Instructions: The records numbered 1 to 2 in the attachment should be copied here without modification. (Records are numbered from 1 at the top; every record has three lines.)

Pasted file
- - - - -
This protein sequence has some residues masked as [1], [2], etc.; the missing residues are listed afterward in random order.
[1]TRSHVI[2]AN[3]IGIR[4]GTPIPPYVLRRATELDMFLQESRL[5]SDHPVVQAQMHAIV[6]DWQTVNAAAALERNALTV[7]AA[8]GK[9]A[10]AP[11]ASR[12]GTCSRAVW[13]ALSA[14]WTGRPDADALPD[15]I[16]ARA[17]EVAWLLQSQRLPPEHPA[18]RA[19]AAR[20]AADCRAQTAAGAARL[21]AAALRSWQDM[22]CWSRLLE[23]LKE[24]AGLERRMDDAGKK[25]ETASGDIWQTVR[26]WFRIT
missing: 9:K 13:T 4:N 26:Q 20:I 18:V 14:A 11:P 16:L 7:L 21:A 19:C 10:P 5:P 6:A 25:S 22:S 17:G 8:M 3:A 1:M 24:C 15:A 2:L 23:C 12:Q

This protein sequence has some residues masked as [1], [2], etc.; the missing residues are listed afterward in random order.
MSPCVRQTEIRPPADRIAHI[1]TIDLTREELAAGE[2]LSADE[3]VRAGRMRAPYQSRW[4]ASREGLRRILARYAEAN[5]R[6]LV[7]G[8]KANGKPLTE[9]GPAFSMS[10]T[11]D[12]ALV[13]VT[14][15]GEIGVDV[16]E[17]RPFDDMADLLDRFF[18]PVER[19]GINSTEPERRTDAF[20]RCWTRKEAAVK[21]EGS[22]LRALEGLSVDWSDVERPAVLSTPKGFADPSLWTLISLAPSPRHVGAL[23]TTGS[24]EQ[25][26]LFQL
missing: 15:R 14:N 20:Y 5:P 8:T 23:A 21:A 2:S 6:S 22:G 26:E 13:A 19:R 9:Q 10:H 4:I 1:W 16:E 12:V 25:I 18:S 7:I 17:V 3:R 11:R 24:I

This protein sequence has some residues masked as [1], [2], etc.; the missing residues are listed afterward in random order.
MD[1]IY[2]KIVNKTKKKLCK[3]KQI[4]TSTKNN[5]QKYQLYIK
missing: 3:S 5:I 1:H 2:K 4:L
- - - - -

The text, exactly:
This protein sequence has some residues masked as [1], [2], etc.; the missing residues are listed afterward in random order.
[1]TRSHVI[2]AN[3]IGIR[4]GTPIPPYVLRRATELDMFLQESRL[5]SDHPVVQAQMHAIV[6]DWQTVNAAAALERNALTV[7]AA[8]GK[9]A[10]AP[11]ASR[12]GTCSRAVW[13]ALSA[14]WTGRPDADALPD[15]I[16]ARA[17]EVAWLLQSQRLPPEHPA[18]RA[19]AAR[20]AADCRAQTAAGAARL[21]AAALRSWQDM[22]CWSRLLE[23]LKE[24]AGLERRMDDAGKK[25]ETASGDIWQTVR[26]WFRIT
missing: 9:K 13:T 4:N 26:Q 20:I 18:V 14:A 11:P 16:L 7:L 21:A 19:C 10:P 5:P 6:A 25:S 22:S 17:G 8:M 3:A 1:M 24:C 15:A 2:L 23:C 12:Q

This protein sequence has some residues masked as [1], [2], etc.; the missing residues are listed afterward in random order.
MSPCVRQTEIRPPADRIAHI[1]TIDLTREELAAGE[2]LSADE[3]VRAGRMRAPYQSRW[4]ASREGLRRILARYAEAN[5]R[6]LV[7]G[8]KANGKPLTE[9]GPAFSMS[10]T[11]D[12]ALV[13]VT[14][15]GEIGVDV[16]E[17]RPFDDMADLLDRFF[18]PVER[19]GINSTEPERRTDAF[20]RCWTRKEAAVK[21]EGS[22]LRALEGLSVDWSDVERPAVLSTPKGFADPSLWTLISLAPSPRHVGAL[23]TTGS[24]EQ[25][26]LFQL
missing: 15:R 14:N 20:Y 5:P 8:T 23:A 21:A 2:S 6:S 22:G 26:E 13:A 19:R 9:Q 10:H 4:I 1:W 16:E 12:V 25:I 18:S 7:I 17:V 3:R 11:R 24:I